Can food protect you against flu-related lung damage?

By Lillian So Chan



A recent study shows that a particular gut microbe can prevent flu-related lung damage in mice, by breaking down flavonoids, a food compound commonly found in blueberries, black tea, and red wine.

Flu is a common and sometimes deadly infection of the upper respiratory tract. The World Health Organization estimates that there are 250,000 to 500,000 flu-related deaths annually.

The elderly, children, pregnant women, and those with chronic health problems such as asthma and heart disease are most prone to flu complications such as pneumonia and serious lung damage.

Researchers of this study have identified one type of gut microbe that uses dietary flavonoids to boost a signaling molecule that contributes to immune response.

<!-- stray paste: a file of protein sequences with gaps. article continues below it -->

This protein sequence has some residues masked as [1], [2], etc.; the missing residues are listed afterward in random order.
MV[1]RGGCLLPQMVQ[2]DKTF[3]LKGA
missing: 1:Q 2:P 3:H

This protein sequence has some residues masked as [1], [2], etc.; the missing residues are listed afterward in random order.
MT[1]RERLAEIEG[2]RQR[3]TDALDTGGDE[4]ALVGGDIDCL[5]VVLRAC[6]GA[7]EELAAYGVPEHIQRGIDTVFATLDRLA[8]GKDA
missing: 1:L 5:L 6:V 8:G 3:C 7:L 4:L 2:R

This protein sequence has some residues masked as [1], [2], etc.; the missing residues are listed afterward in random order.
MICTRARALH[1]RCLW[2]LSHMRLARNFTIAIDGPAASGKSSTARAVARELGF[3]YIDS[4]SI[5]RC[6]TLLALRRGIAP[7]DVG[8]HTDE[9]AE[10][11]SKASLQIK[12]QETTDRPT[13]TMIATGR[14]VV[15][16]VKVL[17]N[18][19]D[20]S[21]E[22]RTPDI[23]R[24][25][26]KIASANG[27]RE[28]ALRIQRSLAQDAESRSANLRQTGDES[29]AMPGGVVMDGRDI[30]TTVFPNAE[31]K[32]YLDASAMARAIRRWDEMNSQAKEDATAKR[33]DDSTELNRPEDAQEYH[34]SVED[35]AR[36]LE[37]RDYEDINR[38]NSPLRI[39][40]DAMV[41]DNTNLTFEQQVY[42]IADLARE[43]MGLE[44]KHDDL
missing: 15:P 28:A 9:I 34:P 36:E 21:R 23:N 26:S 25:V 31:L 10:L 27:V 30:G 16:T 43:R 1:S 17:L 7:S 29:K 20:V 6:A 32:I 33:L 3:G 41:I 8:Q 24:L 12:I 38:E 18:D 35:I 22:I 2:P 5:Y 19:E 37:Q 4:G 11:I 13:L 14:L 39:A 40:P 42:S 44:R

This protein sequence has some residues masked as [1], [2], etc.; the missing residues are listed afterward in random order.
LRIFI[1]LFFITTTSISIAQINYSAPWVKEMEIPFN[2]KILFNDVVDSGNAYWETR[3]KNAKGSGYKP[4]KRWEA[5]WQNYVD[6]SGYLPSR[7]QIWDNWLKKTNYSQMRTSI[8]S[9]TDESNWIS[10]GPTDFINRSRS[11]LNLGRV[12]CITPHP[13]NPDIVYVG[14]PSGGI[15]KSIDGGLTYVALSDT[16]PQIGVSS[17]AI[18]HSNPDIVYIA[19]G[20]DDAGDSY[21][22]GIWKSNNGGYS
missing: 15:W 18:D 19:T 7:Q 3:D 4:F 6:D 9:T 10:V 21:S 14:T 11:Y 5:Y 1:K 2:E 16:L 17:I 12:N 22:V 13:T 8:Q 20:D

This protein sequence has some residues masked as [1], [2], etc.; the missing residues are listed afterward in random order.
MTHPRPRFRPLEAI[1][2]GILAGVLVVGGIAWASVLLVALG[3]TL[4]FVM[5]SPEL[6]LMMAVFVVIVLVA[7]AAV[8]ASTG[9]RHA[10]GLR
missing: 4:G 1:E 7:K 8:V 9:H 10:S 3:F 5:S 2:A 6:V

The specific gut microbe, Clostridium orbiscindens, breaks down food flavonoids to a metabolite called DAT (desaminotyrosine), which enhances interferon immune signaling and protects the lung from serious flu-related damage.

The interesting thing is that the mice treated with DAT and those that were not all experienced similar levels of the flu infection. The gut microbe and DAT failed to protect the mice from the flu itself, but protected them from more serious lung damage.

The researchers plan to search for other gut microbes that may also use flavonoids to influence the immune system.



About the Author

Lillian So Chan is the founding editor of WellnessOptions, a print magazine and website, and author of the book WellnessOptions Guide to Health published by Penguin Books. With over thirty years of experience in journalism and editing, Lillian has established unique editorial directions for several award-winning publications. She has worked for Maclean’s, Canada's largest news magazine, and served as a Governor and Deputy Chairperson of the Board of Governors at the Simon Fraser University, British Columbia, Canada.

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Reference

Steed A L, et al, (2017) Science 357: 498-502.